Regarding misogyny though, which is the topic initially illustrated, yeah, it exists and I think it's retarded, childish and ignorant. But those are the people that end up running our companies. Old white men who call women broads, savor the gin and tonic on their breath while ogling on a female employee's ass and wonder why Jeremy, Jack and Jose don't have a mop and bucket or simply go back to the brown or yellow country they came from. Ignorance is not bliss, it's just the way things are run by a lot of people but slowly but surely, there has been progress.

    People, a white woman and a black man were competing for the democratic presidential nomination. That's the bare essential of it and though people can make a case that it was an elitist black man and a power hungry woman competing, it still doesn't change the fact that gender and race came second in this primary race.

    Great post by the way.


    Black Canseco

    It's always funny how "sexism" comes up with little or no mention of the hypocrisy regarding how WOC (Women of Color) are treated.

    I'm a 17 year creative vet of the industry--midwest and east coast; and even today, I can still count the number of Black Women, hispanic women and Asian women in GM shops on one hand compared to the number of White Women in the biz.

    Renetta McCann's recent departure from Starcom reminds me of how few Black Women in any position of power this industry embraces.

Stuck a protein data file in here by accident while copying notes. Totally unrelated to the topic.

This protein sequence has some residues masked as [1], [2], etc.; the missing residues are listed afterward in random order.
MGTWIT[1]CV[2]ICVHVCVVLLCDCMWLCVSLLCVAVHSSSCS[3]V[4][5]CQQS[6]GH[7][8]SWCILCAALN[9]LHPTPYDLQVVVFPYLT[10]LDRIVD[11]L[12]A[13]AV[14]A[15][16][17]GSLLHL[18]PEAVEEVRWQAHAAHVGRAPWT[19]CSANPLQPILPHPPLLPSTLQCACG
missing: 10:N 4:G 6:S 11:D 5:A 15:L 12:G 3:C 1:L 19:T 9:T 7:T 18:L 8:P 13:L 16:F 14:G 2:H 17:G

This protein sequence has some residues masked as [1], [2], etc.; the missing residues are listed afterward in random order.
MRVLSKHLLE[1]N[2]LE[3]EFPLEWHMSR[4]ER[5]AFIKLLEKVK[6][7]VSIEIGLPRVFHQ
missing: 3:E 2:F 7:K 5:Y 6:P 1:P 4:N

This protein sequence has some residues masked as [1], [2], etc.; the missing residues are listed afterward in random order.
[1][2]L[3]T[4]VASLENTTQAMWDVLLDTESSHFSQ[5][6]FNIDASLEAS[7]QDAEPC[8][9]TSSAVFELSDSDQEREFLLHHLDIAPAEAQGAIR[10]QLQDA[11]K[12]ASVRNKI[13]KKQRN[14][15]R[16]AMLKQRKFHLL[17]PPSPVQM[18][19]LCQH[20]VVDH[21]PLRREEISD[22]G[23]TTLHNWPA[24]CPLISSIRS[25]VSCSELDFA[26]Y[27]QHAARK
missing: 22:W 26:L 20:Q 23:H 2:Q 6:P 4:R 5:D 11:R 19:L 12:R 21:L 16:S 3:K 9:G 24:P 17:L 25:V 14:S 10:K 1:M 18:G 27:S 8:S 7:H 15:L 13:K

As for Black males? If you see more than 2-3 at a time, let me know.

    Now do White Women run into glass ceilings and discrimination? Sure. I've seen that up close.

    But what I've seen Black, Hispanic and Asian women go thru in the business would make the women who rail against glass ceilings check into an insane asylum.

    And what's sadder is quite often, Women of Color and even men of color are discriminated against by white women in this biz as well as by white males--who get blamed exclusively for this.

    And again, once you add Black Males and Hispanic male professionals to the discussion, that glass ceiling turns into a cement ceiling with barbed wire and armed guards.

    Everybody's got problems but don't get so self-absorbed as to not see the bigger picture.


    Well, as an individual highly interested in the bias and discrimination prevalent in our industry, here are a few random thoughts (which may not make a lot of sense, as it’s late at night):

    1. Sexism in advertising is not considered a big problem because among all the groups discriminated against in the industry, women are doing the best. That is, you’ve made the most progress. Yes, you continue to get screwed big time—literally and figuratively—but you’re still doing better than ALL groups not in the majority. Need proof? Take your post and replace the word “women” with any other minority label, and the points become truer and more dramatic. Even bonnie richmond’s Clio example works: 10 women probably still outnumber the Blacks, Latinos, Asians, etc. judging that event. This is not to say you’ve got it good, or even that you shouldn’t complain; rather, it’s simply an observation. In some ways, your “success” might be the biggest obstacle to getting anyone to realize there’s still a problem.